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Jeanette Forbes is the Chairperson of the JDRF Scottish Development Group

Jeanette Forbes: Scots can cope with the rise of Type 1 diabetes if they think positive

Did you know that Scotland has the third highest incidence of type 1 diabetes in the world? More than 30,000 people in Scotland live with the condition and numbers are increasing at a rate of around four per cent each year, particularly in children under the age of five.

Members of the Principles for Responsible Management Education initiative of the United Nations Global Compact

Dr Alec Wersun: Academics fight for a better world

In January 2016, the 17 Sustainable Development Goals of the 2030 Agenda for Sustainable Development – adopted by world leaders in September 2015 at an historic UN Summit – officially came into force.

Paul Brown is a Partner and head of the food and drink team at Anderson Strathern.

Paul Brown: Seasonal workers in short supply

One of the less obvious impacts of the Brexit vote and the decision to leave the EU is the effect that this has had on the labour market in the food and drink industry – and the potential for increased food costs as a shortage of workers leads to competition for workers and increased wages affecting not just farms but food production, restaurants and hotels.

Opinion 2
Gavin Macgregor is an employment lawyer at Loch Employment Law

Gavin Macgregor: Business will feel pain of employment claims again

The Supreme Court’s decision that employment tribunal fees were unlawful will have a profound effect on British businesses of all sizes.

Linda Walker is a family law associate at Balfour+Manson LLP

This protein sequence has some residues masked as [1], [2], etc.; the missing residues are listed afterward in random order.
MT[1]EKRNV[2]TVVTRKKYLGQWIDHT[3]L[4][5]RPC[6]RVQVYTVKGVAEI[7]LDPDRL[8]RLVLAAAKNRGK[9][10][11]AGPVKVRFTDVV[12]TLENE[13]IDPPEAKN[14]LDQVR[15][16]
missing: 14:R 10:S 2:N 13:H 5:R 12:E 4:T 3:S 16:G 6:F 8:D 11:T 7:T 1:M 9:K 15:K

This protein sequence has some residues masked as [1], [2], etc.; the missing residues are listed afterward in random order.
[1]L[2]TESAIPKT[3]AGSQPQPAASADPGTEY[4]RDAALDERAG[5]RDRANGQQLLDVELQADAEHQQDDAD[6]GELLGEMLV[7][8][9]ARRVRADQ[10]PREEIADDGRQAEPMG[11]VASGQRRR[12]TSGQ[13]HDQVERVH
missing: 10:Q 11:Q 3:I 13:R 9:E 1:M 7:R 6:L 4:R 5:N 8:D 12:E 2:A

Linda Walker: New rules on apportioning pensions in case of divorce not necessarily unfair

AS the dust settles on the Supreme Court decision McDonald v McDonald, the major implications for couples in the process of separating are sinking in.

Gary Donaldson is head of product and innovation at land and property search organisation Millar & Bryce

Gary Donaldson: New world of fast-moving and exciting conveyancing

WHEN we talk about modern conveyancing, those solicitors working in the field tend to fit into three broad categories.


Not hard to be positive about the future when science will deliver us from many ills

LEAVING the European Union creates huge challenges and opportunities for the UK. What is clear is that the biggest challenge for science is to maintain cooperation with other EU countries. Partnerships both professional and personal have built up over years of interaction and coordination for continent-wide research projects. After Horizon 2020 expires we simply need to have a deal for skilled people from Europe to carry on working here and for joint funding of big projects.

Its time to savour graduation day and students at the University of Glasgow will soon have another achivement to celebrate when the new Masters programme comes on stream

Rachel Sandison: Hats off for Glasgow as university hits a remarkable ‘first’ in Chinese partnership

Graduation days are always special. They mark the culmination of years of hard work, determination and often times stress but, hopefully, also the conquest of knowledge and the forming of new, firm friendships.

Gina Hanrahan, Acting Head of Policy at WWF Scotland

Government must work harder to achieve low carbon future Scots want and need

We’ve been rightly proud of the world leading climate legislation unanimously passed by the Scottish Parliament in 2009, but time has moved on and other countries are going even further in order to meet the targets set in the Paris Agreement.

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View of the Cairngorm mountains from Lynbreck near Granton-on-Spay. Picture Ian Rutherford

Stuart Goodall: Gove’s green light take on Brexit must rely on our natural forestry resources

MICHAEL Gove gave his first major policy speech as UK Environment Secretary at WWF’s headquarters, a building made primarily of wood. In the speech, he promised a ‘Green Brexit’.

Opinion 1